Essay by travishenryUniversity, Bachelor'sA, April 2005

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Indeed, for tens of millions of women around the world the World Bank and IMF policies have meant deprivation, uncertainty, and a never-ending struggle to survive. These policies have entailed increases in violence against women due to higher levels of frustration and stress within the family that have been caused by reduced income and intense financial pressures - a common occurrence in countries from Poland to South Africa to the Philippines. For an increasing number of households, things are so bad that vulnerable members such as children and the elderly are being forced onto the streets . The effects of the mental stress of balancing multiple roles, the physical wear and tear of overwork, and the psychological impact of grinding poverty and worry about survival accumulate and damage women's health over the long term. Hence, women's own quality of life is damaged, as is their capacity for productive activity for ensuring the survival of their families and for contributing to the viability of their societies.

The limited support and attention by the two international organizations cannot continue, especially in the face of greater globalization. Transnational politics, like international trade, is borderless and cannot be ignored. The principles of equality and fairness must be endorsed by feminists worldwide, as do the international organizations that still need to put more pressure on governments to reform. Similarly, business entities cannot expect to conduct themselves ethically without giving consideration to women in transnational politics. Disregarding gender equality issues and exploitation of women will backfire on organizations and will give them bad publicity.

It is not enough for international organizations to urge governments to invest more in women. The two organizations discussed in this essay possess much greater powers and influence. To eliminate the existing gender inequalities and oppressions, these organizations must employ support programs for women, rewarded to governments that endorse equal gender policies, and provide educational and job opportunities for women. Likewise, IMF policies such as privatization and fiscal government spending cuts should come under closer scrutiny to prevent rising levels of unemployment among women, particularly in the third world countries. Many of the policies that have negative impact, such as the removal of subsidies on social services, must be revised and corrected with due attention to gender issues. Worth mentioning is the fact that these organizations may find it difficult to revise their priority on market based criteria to more emphasis on social policies. But such strong corrective actions are necessary.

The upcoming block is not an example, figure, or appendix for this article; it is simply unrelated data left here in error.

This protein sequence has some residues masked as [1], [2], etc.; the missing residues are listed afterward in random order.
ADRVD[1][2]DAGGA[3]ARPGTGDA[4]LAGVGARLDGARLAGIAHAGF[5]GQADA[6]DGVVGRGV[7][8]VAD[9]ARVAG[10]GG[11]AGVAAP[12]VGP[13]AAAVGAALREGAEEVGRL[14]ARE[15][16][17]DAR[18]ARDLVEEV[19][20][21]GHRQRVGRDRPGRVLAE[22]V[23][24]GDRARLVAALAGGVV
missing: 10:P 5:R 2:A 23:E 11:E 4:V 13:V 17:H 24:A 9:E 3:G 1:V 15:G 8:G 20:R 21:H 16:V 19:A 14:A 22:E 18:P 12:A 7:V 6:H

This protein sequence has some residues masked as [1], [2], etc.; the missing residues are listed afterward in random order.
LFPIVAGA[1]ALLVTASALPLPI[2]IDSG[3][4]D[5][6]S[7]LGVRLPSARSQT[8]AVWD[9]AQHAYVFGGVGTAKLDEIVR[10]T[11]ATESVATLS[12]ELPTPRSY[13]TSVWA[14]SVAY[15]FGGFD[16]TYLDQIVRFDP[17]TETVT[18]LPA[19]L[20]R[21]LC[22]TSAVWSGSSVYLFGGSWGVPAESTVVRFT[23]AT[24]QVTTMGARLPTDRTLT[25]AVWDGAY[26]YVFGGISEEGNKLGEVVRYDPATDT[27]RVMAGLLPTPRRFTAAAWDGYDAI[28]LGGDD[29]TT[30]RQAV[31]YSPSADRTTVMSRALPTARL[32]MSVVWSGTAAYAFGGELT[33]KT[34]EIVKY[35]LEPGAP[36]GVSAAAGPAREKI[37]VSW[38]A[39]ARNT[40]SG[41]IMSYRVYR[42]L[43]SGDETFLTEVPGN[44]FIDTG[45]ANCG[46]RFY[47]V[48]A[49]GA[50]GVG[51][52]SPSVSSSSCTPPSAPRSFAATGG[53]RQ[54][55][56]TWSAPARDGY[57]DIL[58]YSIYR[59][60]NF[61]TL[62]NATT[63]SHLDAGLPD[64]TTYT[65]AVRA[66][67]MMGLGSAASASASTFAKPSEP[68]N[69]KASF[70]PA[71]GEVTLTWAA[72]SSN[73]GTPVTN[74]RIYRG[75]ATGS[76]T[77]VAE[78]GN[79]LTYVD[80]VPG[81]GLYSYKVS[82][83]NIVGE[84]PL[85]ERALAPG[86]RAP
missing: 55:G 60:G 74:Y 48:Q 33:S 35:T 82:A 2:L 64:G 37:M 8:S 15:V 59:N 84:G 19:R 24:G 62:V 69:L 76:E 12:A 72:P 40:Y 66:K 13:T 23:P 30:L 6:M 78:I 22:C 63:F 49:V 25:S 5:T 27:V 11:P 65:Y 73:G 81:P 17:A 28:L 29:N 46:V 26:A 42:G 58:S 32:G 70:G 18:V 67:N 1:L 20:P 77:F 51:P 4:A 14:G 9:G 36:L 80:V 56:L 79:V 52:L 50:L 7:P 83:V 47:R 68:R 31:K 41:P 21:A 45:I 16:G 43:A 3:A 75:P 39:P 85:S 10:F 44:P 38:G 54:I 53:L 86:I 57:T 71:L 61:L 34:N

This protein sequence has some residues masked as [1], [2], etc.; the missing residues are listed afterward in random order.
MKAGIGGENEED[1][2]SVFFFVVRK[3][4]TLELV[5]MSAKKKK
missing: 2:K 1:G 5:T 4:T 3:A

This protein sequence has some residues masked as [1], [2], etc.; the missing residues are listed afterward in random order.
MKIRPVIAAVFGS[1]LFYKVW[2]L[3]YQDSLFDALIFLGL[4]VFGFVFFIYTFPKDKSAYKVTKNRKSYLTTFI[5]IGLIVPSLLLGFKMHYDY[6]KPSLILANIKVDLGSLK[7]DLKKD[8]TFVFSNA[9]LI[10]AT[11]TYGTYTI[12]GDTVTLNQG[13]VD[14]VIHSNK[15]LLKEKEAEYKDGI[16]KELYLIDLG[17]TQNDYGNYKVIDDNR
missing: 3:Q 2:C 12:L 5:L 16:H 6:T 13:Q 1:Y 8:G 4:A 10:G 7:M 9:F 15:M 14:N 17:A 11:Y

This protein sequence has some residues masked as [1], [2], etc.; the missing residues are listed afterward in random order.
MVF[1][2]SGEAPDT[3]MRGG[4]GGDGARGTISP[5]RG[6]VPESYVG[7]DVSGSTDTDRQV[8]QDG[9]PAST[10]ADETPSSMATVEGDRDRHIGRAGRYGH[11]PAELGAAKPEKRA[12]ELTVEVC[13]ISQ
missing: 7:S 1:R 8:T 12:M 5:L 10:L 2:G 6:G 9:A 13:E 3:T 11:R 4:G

More importantly, in order for gender equality to become a global phenomenon, feminists must adopt common or similar theories. Once there is less variance within the diverse theories and no division within feminists, then greater pressure can be applied on international organizations to monitor and implement proper policies. Lastly, these feminist organizations must learn how to work together with the international organizations in order to endorse equality in transnational politics.